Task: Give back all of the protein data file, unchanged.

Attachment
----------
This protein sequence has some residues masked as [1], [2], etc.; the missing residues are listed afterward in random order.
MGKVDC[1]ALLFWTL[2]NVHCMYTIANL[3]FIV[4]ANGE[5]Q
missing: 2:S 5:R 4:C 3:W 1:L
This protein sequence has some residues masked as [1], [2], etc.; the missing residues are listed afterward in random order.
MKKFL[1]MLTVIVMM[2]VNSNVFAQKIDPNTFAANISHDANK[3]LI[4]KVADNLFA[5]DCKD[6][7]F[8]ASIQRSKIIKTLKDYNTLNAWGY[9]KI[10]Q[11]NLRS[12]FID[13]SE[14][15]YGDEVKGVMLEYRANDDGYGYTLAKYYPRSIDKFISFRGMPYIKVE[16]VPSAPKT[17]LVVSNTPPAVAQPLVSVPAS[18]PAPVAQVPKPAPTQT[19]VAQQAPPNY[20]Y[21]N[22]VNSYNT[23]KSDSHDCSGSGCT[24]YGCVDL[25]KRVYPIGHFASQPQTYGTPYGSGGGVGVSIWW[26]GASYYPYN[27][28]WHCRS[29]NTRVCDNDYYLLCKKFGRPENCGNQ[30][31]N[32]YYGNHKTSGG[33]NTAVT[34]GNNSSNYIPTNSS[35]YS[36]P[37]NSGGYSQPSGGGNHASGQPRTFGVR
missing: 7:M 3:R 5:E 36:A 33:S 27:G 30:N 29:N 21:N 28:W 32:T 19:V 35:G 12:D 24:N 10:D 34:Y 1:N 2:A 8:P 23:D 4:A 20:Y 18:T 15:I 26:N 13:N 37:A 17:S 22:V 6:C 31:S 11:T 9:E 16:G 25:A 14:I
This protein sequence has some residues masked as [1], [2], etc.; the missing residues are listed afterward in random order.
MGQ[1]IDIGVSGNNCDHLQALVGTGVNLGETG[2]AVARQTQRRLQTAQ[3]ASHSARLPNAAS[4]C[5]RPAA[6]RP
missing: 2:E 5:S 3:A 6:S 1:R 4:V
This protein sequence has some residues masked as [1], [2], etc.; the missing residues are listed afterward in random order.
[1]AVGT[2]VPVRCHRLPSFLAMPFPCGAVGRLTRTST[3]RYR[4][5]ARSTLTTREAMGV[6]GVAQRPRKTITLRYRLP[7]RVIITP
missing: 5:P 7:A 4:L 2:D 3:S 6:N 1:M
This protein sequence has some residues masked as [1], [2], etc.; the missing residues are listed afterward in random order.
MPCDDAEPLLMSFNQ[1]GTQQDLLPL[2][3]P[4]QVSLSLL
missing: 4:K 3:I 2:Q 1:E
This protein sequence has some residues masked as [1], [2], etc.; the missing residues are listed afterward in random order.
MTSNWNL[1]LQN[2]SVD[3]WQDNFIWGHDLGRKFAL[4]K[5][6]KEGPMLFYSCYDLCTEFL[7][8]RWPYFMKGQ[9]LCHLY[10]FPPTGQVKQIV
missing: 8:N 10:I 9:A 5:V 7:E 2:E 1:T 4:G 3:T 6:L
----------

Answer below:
This protein sequence has some residues masked as [1], [2], etc.; the missing residues are listed afterward in random order.
MGKVDC[1]ALLFWTL[2]NVHCMYTIANL[3]FIV[4]ANGE[5]Q
missing: 2:S 5:R 4:C 3:W 1:L
This protein sequence has some residues masked as [1], [2], etc.; the missing residues are listed afterward in random order.
MKKFL[1]MLTVIVMM[2]VNSNVFAQKIDPNTFAANISHDANK[3]LI[4]KVADNLFA[5]DCKD[6][7]F[8]ASIQRSKIIKTLKDYNTLNAWGY[9]KI[10]Q[11]NLRS[12]FID[13]SE[14][15]YGDEVKGVMLEYRANDDGYGYTLAKYYPRSIDKFISFRGMPYIKVE[16]VPSAPKT[17]LVVSNTPPAVAQPLVSVPAS[18]PAPVAQVPKPAPTQT[19]VAQQAPPNY[20]Y[21]N[22]VNSYNT[23]KSDSHDCSGSGCT[24]YGCVDL[25]KRVYPIGHFASQPQTYGTPYGSGGGVGVSIWW[26]GASYYPYN[27][28]WHCRS[29]NTRVCDNDYYLLCKKFGRPENCGNQ[30][31]N[32]YYGNHKTSGG[33]NTAVT[34]GNNSSNYIPTNSS[35]YS[36]P[37]NSGGYSQPSGGGNHASGQPRTFGVR
missing: 7:M 3:R 5:E 36:A 33:S 27:G 30:N 29:N 21:N 28:W 32:T 19:V 35:G 12:D 24:N 10:D 34:Y 1:N 2:A 8:P 23:D 4:A 20:Y 18:T 15:I 26:N 13:N 37:A 17:S 22:V 6:C 31:S 11:T 9:E 16:G 25:A 14:I
This protein sequence has some residues masked as [1], [2], etc.; the missing residues are listed afterward in random order.
MGQ[1]IDIGVSGNNCDHLQALVGTGVNLGETG[2]AVARQTQRRLQTAQ[3]ASHSARLPNAAS[4]C[5]RPAA[6]RP
missing: 2:E 5:S 3:A 6:S 1:R 4:V
This protein sequence has some residues masked as [1], [2], etc.; the missing residues are listed afterward in random order.
[1]AVGT[2]VPVRCHRLPSFLAMPFPCGAVGRLTRTST[3]RYR[4][5]ARSTLTTREAMGV[6]GVAQRPRKTITLRYRLP[7]RVIITP
missing: 5:P 7:A 4:L 2:D 3:S 6:N 1:M
This protein sequence has some residues masked as [1], [2], etc.; the missing residues are listed afterward in random order.
MPCDDAEPLLMSFNQ[1]GTQQDLLPL[2][3]P[4]QVSLSLL
missing: 4:K 3:I 2:Q 1:E
This protein sequence has some residues masked as [1], [2], etc.; the missing residues are listed afterward in random order.
MTSNWNL[1]LQN[2]SVD[3]WQDNFIWGHDLGRKFAL[4]K[5][6]KEGPMLFYSCYDLCTEFL[7][8]RWPYFMKGQ[9]LCHLY[10]FPPTGQVKQIV
missing: 8:N 10:I 9:A 5:V 7:E 2:E 1:T 4:G 3:T 6:L